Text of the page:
The always available nature of social media means people are constantly receiving, analysing, sharing and creating new information. In fact, the amount of information that we create and store doubles every two years, making it increasingly difficult for things to grab and retain our attention. No one has the time or desire to read through reams of plain text to try and understand it.  Information needs to be presented in a unique and memorable way. Infographics allow information to be displayed in a concise and visually appealing package, so people can digest your content before you start to lose their attention.

Decreasing attention spans
The average human being has an attention span of just seven seconds – one second less than the much maligned goldfish. 90% of the information that our brains receive is processed visually, making it more likely to stay in our long-term memory. With the constant hustle and bustle of modern life, it’s little wonder we are drawn to infographics – visual information captures our attention far better than written text.

Easy to share
They say a picture is worth a thousand words and this has never been truer than with infographics. In fact, people are 44% more likely to interact with a brand who posts images on social media. If you want your audience to share content with their networks, interesting infographics give them something to tweet about. Viral marketing gives great visibility, boosting brand awareness.
This great infographic shows just why our brains crave this kind of visual presentation.

Do you use infographics in your business? Share your personal favourites with us below.

Scottish Vote Could Flag Change

By Kelly Gerrish

Used in all manner of ways to proclaim our Britishness, the Union Flag as we know it could be about to change.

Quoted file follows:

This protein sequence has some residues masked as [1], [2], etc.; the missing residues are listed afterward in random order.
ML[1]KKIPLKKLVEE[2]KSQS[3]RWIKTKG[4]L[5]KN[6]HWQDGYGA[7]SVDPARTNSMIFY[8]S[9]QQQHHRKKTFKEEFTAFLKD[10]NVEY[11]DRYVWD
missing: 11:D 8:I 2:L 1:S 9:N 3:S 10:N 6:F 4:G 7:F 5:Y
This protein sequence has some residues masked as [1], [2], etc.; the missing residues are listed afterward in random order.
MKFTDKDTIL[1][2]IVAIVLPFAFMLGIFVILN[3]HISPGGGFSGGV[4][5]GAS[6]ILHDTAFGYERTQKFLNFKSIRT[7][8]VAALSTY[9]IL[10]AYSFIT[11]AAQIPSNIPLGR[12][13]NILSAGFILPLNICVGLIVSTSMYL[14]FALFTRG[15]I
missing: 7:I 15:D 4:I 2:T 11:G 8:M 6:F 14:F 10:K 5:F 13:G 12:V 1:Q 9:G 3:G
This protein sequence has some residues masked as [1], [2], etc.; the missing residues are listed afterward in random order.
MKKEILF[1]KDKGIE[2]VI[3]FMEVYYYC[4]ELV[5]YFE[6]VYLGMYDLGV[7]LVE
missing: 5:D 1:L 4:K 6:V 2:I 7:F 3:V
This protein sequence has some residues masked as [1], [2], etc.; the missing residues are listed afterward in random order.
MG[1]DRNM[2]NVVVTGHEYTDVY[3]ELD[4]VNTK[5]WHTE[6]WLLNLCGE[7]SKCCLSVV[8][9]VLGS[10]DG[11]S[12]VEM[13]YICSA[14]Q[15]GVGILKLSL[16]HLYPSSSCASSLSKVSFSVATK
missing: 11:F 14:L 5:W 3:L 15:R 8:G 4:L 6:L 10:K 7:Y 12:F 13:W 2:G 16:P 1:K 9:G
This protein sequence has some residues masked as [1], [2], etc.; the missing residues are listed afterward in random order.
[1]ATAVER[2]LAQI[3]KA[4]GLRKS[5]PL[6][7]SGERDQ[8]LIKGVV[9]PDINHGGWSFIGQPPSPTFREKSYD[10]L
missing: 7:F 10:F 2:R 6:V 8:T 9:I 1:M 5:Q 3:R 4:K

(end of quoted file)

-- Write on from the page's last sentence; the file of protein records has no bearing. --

It might sound unlikely but this could be the case should Scotland vote “yes” when the referendum question is put to them on September 18: “Should Scotland be an independent country?” If that were to happen, the iconic red, white and blue Union Flag we all know would effectively become obsolete. Think Ginger Spice’s Union Jack dress without the blue.

The British flag can be traced back to the union of Scotland and England in 1606 when King James VI of Scotland became James II of England. The union of the two realms was marked symbolically by merging the English and Scottish flags. So the red cross of St George was placed on the Saltire of Scotland, the St Andrew’s cross of white diagonals on a blue background.

Following the union of Britain and Ireland in 1801, the St Patrick’s cross of Ireland, red diagonals on a white background, were further blended into the mix.

But if the union is dissolved by a “yes” vote in the referendum, where does that leave the Union Flag? The College of Arms, the official register for coats of arms, has said that technically, the British flag would not have to change if the queen remained the head of state of an independent Scotland. But given what it represents would no longer exist, the British flag might be re-designed to remove the Scottish element. And surely if Scotland comes out of the flag, Wales would have to be added in. The global impact this could have is immeasurable, when you consider the other countries who feature our red, white and blue on their own national flag (Australia and New Zealand to name just two) and the ensigns flown by vessels and aircraft of the United Kingdom and its overseas territories.

The Flag Institute has been inundated with proposed redesigns, with some suggesting that the red Welsh dragon should be added, or the black-and-yellow flag of the Welsh patron saint, St. David.

With this in mind, we have designed our own new Union Flag, adding elements of the Welsh national flag – the field of green and white that lies behind the red dragon. Let us know what you think or send us your own.

union_flag_sans_scotland

Free Fonts

By Richard Ellis

If you looked for a free font ten years ago, all you could find were novelty sci-fi letterforms, Halloween ghosts in the shape of the alphabet and flaming comic book lettering that would be more likely to burn your retina than win a pitch.

When you were lucky enough to find a more practical typeface, characters would be missing, the kerning would be so bad you could park a bus between the letters and standard font weights such as bold and italic would be non-existent or only available for a fee.

That’s all changed over the last few years with the arrival of open sourced web font projects sponsored by companies such as Adobe and Google. These are largely of a good quality, with many fonts designed by prestigious designers. The sheer number of Google fonts can make it a real task to shift through them all, so here’s a handy list of some of the best.